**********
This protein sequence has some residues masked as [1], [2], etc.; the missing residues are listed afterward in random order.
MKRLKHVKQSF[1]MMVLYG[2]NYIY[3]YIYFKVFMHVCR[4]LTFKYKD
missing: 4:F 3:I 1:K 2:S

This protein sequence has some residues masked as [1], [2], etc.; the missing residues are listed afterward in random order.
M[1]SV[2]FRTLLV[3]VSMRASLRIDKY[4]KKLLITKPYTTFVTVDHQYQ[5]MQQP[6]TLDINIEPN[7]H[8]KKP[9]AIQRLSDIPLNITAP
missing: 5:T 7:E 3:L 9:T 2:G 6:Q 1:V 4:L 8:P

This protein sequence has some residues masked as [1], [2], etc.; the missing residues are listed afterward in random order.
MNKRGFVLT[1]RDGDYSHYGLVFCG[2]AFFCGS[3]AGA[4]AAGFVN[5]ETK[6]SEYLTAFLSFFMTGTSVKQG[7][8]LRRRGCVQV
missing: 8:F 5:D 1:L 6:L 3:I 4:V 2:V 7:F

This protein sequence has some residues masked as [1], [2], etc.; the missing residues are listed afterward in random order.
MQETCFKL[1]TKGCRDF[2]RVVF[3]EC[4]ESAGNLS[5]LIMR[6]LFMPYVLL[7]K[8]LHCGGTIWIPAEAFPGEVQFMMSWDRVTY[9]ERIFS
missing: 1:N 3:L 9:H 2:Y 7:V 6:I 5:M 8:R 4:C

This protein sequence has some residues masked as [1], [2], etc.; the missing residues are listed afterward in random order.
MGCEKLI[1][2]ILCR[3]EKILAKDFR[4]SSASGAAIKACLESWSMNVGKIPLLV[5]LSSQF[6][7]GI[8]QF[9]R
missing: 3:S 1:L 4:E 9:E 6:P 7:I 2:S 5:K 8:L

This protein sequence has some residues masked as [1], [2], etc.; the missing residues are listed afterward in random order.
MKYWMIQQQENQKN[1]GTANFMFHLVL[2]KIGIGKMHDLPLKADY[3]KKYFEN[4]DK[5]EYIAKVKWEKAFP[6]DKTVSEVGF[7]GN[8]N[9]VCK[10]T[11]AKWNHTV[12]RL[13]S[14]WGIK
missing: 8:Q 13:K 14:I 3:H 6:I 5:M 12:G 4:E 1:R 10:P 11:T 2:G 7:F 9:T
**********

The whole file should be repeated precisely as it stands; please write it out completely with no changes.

This protein sequence has some residues masked as [1], [2], etc.; the missing residues are listed afterward in random order.
MKRLKHVKQSF[1]MMVLYG[2]NYIY[3]YIYFKVFMHVCR[4]LTFKYKD
missing: 4:F 3:I 1:K 2:S

This protein sequence has some residues masked as [1], [2], etc.; the missing residues are listed afterward in random order.
M[1]SV[2]FRTLLV[3]VSMRASLRIDKY[4]KKLLITKPYTTFVTVDHQYQ[5]MQQP[6]TLDINIEPN[7]H[8]KKP[9]AIQRLSDIPLNITAP
missing: 5:T 7:E 3:L 9:T 2:G 6:Q 1:V 4:L 8:P

This protein sequence has some residues masked as [1], [2], etc.; the missing residues are listed afterward in random order.
MNKRGFVLT[1]RDGDYSHYGLVFCG[2]AFFCGS[3]AGA[4]AAGFVN[5]ETK[6]SEYLTAFLSFFMTGTSVKQG[7][8]LRRRGCVQV
missing: 8:F 5:D 1:L 6:L 3:I 4:V 2:V 7:F

This protein sequence has some residues masked as [1], [2], etc.; the missing residues are listed afterward in random order.
MQETCFKL[1]TKGCRDF[2]RVVF[3]EC[4]ESAGNLS[5]LIMR[6]LFMPYVLL[7]K[8]LHCGGTIWIPAEAFPGEVQFMMSWDRVTY[9]ERIFS
missing: 1:N 3:L 9:H 2:Y 7:V 6:I 5:M 8:R 4:C

This protein sequence has some residues masked as [1], [2], etc.; the missing residues are listed afterward in random order.
MGCEKLI[1][2]ILCR[3]EKILAKDFR[4]SSASGAAIKACLESWSMNVGKIPLLV[5]LSSQF[6][7]GI[8]QF[9]R
missing: 3:S 1:L 4:E 9:E 6:P 7:I 2:S 5:K 8:L

This protein sequence has some residues masked as [1], [2], etc.; the missing residues are listed afterward in random order.
MKYWMIQQQENQKN[1]GTANFMFHLVL[2]KIGIGKMHDLPLKADY[3]KKYFEN[4]DK[5]EYIAKVKWEKAFP[6]DKTVSEVGF[7]GN[8]N[9]VCK[10]T[11]AKWNHTV[12]RL[13]S[14]WGIK
missing: 8:Q 13:K 14:I 3:H 6:I 5:M 12:G 4:E 1:R 10:P 11:T 2:G 7:F 9:T